Who are we? This is a question that seems easy for each one of us. But at the end of the day, and for some of us who have spent a decade abroad, the question of who we are is not as simple to answer as it was when we left our country of origin, almost a decade ago.
We try to adapt, we want to speak more fluently, and yet we have this whole personality and cultural identity dormant waiting to be awakened somehow. We are bicultural.
I am direct, warm and my English is not perfect in spite of having studied English Linguistics for seven years. Yet, for many years I felt that I needed to compensate for this. So I adapted to the way people here, in Ireland, related to each other, spoke to each other and even kept some distance in situations where a Spanish person would not keep the distance. I just wanted to adapt.
Somewhere along the way, though, I lost myself a bit, I missed my innate way to behave, to relate to other people. I imagine that it depends on every person and there are Irish ways to do things that are indeed part of my personality now and that I do like. But what about the other things that do not resonate with me, even after a decade living in Ireland?
When you live abroad for many years you notice that people can be classified into two categories when they meet a foreign person:
- The ones that find your ‘different nationality’ interesting and want to learn more about it.
- The ones that find your nationality ‘exotic’ and are not interested in knowing more about you that the couple of stereotypes they may know already.
In my years living here, I have met a bit of everything. But one thing I noticed is that when encountering types of the second group, there was always an expectation from their part to almost suppress any sign of my own culturally innate behavior to become closer to their culture. Some people are not culturally aware and they just need to understand things in a simple way that is closer to them.
Unfortunately, this sometimes translates into simplification of ‘your persona’ and ‘your identity’ as a result.
The same probably happens in all countries, but the question of identity is important for the expat that lives abroad. Most people will tell you that adapting to the culture of your home abroad is important. But how does one do so without losing their cultural identity at the same time?
The language of the new surroundings. How to keep your Cultural Identity?
We all know that language is the main medium to transfer messages and as long as we do that, it should be fine. Shouldn’t it? But a big part of transmitting the message comes with our human need to “belong”.And you need a lot more than words in order to feel like you belong in another culture.
A lot of your own personality traits will vanish while you try to find the word or understand various people talking at the same time, or decipher the accents of a group from a different Irish county. Things like,’ I am actually funny in my language’, ‘I am talkative in my language’ will pop out in my head, because there is a lot more than words in the art of mastering of a language. And all this ‘extras’ will make the foundation of what will be your second cultural identity.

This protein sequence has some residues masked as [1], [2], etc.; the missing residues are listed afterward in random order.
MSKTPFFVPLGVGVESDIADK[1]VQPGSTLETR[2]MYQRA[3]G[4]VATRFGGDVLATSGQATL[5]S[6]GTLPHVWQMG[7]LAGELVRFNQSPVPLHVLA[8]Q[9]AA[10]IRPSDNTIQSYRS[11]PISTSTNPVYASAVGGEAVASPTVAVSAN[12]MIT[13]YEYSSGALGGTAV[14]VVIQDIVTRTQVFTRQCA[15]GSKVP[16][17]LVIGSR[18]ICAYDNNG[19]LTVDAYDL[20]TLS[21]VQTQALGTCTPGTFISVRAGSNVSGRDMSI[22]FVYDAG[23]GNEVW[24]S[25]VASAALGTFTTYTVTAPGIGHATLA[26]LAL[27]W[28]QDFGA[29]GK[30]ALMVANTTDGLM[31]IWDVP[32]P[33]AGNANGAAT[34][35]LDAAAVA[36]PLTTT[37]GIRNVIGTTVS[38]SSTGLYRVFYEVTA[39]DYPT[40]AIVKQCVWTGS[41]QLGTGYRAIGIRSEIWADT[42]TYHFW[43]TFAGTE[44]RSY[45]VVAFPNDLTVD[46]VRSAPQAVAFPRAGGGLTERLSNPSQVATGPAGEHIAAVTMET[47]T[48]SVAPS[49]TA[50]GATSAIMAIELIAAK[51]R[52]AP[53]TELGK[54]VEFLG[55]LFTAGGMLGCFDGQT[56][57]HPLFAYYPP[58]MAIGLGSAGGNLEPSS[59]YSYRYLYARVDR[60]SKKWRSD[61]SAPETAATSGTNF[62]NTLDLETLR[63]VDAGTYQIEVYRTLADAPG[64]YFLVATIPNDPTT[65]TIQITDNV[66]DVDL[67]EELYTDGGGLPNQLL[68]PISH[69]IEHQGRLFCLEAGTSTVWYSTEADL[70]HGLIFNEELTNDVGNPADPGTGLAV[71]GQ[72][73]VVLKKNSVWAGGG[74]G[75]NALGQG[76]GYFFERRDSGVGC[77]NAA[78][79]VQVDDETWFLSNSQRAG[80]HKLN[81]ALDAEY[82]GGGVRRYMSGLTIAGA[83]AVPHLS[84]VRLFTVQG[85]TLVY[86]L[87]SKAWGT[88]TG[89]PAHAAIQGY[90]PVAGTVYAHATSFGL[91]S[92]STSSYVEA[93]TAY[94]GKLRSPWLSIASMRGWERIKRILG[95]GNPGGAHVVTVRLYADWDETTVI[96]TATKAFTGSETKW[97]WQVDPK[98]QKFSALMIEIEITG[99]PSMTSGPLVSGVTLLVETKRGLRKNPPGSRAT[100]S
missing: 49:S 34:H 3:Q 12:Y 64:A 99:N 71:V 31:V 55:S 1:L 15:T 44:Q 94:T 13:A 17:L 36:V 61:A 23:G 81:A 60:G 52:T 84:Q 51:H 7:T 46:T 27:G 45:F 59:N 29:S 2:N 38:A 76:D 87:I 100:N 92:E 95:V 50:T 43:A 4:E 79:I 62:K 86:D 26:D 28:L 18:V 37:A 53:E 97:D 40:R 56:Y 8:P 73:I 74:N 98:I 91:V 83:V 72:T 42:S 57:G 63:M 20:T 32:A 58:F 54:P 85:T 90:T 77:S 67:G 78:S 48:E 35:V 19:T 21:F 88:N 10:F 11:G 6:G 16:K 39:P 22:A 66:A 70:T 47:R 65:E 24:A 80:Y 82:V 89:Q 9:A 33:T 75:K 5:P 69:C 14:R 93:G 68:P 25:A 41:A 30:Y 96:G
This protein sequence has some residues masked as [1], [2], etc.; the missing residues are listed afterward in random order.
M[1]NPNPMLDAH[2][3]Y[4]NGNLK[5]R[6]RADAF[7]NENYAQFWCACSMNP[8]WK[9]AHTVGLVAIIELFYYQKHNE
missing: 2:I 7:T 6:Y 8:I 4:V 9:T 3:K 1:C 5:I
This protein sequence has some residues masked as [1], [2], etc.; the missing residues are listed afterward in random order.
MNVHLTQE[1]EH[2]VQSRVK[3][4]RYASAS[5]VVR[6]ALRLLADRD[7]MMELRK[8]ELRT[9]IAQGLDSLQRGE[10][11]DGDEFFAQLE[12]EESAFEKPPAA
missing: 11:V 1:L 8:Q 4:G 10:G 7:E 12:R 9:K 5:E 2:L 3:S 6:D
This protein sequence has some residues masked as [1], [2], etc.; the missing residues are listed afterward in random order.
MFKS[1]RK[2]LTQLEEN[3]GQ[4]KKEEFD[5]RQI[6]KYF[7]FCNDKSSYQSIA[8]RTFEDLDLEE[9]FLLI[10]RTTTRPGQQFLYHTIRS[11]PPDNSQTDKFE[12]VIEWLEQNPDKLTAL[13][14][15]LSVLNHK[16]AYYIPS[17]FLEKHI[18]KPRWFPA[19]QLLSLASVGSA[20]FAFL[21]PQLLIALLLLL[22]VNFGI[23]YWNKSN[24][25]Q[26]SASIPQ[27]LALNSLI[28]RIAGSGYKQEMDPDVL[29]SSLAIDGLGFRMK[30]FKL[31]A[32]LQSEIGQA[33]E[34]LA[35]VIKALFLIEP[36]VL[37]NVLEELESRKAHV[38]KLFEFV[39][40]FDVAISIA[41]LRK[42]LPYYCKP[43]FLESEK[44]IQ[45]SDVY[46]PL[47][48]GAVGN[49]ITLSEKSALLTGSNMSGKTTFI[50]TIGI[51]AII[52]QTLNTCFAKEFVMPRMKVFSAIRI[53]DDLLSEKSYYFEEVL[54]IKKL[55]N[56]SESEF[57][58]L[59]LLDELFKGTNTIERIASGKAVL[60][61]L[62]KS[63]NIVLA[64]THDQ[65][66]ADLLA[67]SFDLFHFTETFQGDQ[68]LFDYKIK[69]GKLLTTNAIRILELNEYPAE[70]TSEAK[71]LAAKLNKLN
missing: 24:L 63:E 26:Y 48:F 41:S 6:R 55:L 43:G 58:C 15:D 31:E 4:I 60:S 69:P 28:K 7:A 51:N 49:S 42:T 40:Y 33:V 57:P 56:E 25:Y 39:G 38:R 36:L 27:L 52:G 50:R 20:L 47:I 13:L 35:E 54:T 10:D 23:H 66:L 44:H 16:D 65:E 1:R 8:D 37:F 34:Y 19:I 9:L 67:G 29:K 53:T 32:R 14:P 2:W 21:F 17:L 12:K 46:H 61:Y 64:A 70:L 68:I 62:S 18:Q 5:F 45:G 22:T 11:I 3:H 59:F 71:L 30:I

Taking pride in your Bicultural Identity
Understanding that you are bicultural is not easy for most people. It does make things difficult for them and that is probably the reason why some people do not bother. But acceptance of those two cultures as part of who you are is probably the best way to go in the long run when you live abroad. I guess that the secret is to adapt while keeping your past cultural identity.
Some things that are good to keep in mind when you live abroad are:
1. Keep some habits and hobbies as part of who you are. If you run, paint, swim, whatever you do in one country, try to continue in the next country as this will give you a more meaningful sense of cultural identity. You won’t start from scratch.
2. Accept that you will change. Many people that have really internalized the culture act differently in each language and other people do have slight variations in the way they interact in every language. When you get to that point, you have really internalized the cultural ways of the country you live in as an expat. It does help to have these tools but keeping a sense of pride in where you come from.
3. Do some meditation and try to be aware of who you are past the cultural differences of every country. For me, it meant to realize that I am very warm and direct and to try not be all those things in order to adapt was not working for me. I think it is important to take pride of those things that you believe makes the foundation of who you are.
So my advice for expats out there is to learn from your surroundings but check what is important for you from your innate culture and be proud of it. Even if it is your hand gestures, your bad accent sometimes, it does not matter as long as you are confident in who you are and culturally aware of your surroundings.
Do you live or have you lived abroad? How do you manage to your two cultural identities in your everyday life?
Would love to see your comments and what you think below👇🏻